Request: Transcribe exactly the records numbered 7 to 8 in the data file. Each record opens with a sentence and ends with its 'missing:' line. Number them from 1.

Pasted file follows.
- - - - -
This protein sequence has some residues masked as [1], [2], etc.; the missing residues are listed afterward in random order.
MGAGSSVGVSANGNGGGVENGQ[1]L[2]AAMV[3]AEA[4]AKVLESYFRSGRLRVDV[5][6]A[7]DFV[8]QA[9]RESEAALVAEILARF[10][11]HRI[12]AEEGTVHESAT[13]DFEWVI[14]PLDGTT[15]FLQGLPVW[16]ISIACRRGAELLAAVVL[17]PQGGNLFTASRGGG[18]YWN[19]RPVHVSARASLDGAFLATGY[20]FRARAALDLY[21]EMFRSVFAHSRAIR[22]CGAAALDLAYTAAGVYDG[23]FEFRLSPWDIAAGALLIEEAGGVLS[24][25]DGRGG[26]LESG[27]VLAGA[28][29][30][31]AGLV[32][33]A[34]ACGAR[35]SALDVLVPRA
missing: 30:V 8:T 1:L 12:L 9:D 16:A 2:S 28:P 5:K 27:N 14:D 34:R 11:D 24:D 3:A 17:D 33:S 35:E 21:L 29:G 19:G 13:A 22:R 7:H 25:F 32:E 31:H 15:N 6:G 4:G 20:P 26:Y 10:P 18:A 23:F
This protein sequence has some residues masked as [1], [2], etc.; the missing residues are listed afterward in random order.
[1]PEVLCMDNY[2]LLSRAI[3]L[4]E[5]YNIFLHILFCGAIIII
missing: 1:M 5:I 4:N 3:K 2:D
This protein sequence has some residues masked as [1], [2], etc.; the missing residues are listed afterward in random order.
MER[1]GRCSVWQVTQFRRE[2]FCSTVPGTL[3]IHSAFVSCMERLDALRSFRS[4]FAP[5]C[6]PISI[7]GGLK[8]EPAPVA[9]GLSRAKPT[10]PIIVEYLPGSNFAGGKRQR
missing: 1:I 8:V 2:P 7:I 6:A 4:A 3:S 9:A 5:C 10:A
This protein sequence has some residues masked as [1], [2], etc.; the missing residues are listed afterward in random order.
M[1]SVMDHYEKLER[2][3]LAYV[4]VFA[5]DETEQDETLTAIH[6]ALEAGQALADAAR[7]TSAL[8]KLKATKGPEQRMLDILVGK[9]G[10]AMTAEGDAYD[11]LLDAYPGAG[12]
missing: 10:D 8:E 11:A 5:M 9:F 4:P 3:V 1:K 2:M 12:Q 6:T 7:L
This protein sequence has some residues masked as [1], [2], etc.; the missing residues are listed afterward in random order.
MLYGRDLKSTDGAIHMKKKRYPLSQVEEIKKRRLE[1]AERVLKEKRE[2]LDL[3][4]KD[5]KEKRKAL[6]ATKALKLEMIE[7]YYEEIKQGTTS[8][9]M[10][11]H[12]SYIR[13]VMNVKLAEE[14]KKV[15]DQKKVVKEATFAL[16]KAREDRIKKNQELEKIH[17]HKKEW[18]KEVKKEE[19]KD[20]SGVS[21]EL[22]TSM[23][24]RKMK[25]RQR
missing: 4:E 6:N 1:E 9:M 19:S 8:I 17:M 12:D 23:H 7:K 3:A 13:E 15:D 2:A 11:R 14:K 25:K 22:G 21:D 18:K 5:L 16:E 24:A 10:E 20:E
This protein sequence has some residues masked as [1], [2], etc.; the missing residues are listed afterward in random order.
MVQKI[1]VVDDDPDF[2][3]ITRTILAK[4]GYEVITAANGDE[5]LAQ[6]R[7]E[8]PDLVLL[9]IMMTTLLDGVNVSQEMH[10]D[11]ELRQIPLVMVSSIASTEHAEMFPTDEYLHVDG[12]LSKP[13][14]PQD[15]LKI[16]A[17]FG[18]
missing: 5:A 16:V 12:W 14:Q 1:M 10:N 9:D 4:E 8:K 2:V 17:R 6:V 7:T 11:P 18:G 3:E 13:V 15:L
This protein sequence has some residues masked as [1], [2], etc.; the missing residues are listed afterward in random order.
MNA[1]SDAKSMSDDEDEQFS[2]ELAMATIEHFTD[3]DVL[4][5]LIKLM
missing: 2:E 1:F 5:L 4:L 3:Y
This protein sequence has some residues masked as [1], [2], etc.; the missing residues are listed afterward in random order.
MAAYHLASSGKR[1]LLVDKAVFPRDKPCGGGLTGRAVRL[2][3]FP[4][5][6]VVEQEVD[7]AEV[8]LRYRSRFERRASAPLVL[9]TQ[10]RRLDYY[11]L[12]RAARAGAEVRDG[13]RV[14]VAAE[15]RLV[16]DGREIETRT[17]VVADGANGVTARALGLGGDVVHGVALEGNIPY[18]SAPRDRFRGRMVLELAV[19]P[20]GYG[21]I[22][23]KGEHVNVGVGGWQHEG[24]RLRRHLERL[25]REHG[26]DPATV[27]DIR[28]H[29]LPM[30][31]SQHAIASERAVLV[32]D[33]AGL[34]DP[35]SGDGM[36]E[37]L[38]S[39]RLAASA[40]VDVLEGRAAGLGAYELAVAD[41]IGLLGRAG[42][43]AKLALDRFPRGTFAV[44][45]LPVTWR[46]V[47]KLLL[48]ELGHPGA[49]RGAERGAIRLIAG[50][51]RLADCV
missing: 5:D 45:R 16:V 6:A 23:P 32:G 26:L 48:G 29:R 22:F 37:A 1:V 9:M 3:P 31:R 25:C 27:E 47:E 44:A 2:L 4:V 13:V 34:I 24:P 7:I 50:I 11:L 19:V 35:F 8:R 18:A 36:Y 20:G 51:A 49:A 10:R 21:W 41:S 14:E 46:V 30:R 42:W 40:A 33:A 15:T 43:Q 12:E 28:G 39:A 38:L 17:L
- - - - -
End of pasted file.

This protein sequence has some residues masked as [1], [2], etc.; the missing residues are listed afterward in random order.
MNA[1]SDAKSMSDDEDEQFS[2]ELAMATIEHFTD[3]DVL[4][5]LIKLM
missing: 2:E 1:F 5:L 4:L 3:Y
This protein sequence has some residues masked as [1], [2], etc.; the missing residues are listed afterward in random order.
MAAYHLASSGKR[1]LLVDKAVFPRDKPCGGGLTGRAVRL[2][3]FP[4][5][6]VVEQEVD[7]AEV[8]LRYRSRFERRASAPLVL[9]TQ[10]RRLDYY[11]L[12]RAARAGAEVRDG[13]RV[14]VAAE[15]RLV[16]DGREIETRT[17]VVADGANGVTARALGLGGDVVHGVALEGNIPY[18]SAPRDRFRGRMVLELAV[19]P[20]GYG[21]I[22][23]KGEHVNVGVGGWQHEG[24]RLRRHLERL[25]REHG[26]DPATV[27]DIR[28]H[29]LPM[30][31]SQHAIASERAVLV[32]D[33]AGL[34]DP[35]SGDGM[36]E[37]L[38]S[39]RLAASA[40]VDVLEGRAAGLGAYELAVAD[41]IGLLGRAG[42][43]AKLALDRFPRGTFAV[44][45]LPVTWR[46]V[47]KLLL[48]ELGHPGA[49]RGAERGAIRLIAG[50][51]RLADCV
missing: 5:D 45:R 16:V 6:A 23:P 32:G 26:L 48:G 29:R 22:F 37:A 1:V 9:M 3:P 31:R 25:C 27:E 47:E 44:A 2:L 4:V 13:V 34:I 24:P 7:I 50:I 11:L 19:V 35:F 8:R 18:A 36:Y 20:G 51:A 49:A 10:R 21:W 41:S 14:E 46:V 30:R 42:W 40:A 33:A 15:T 43:Q 12:E 28:G 39:A 38:L 17:L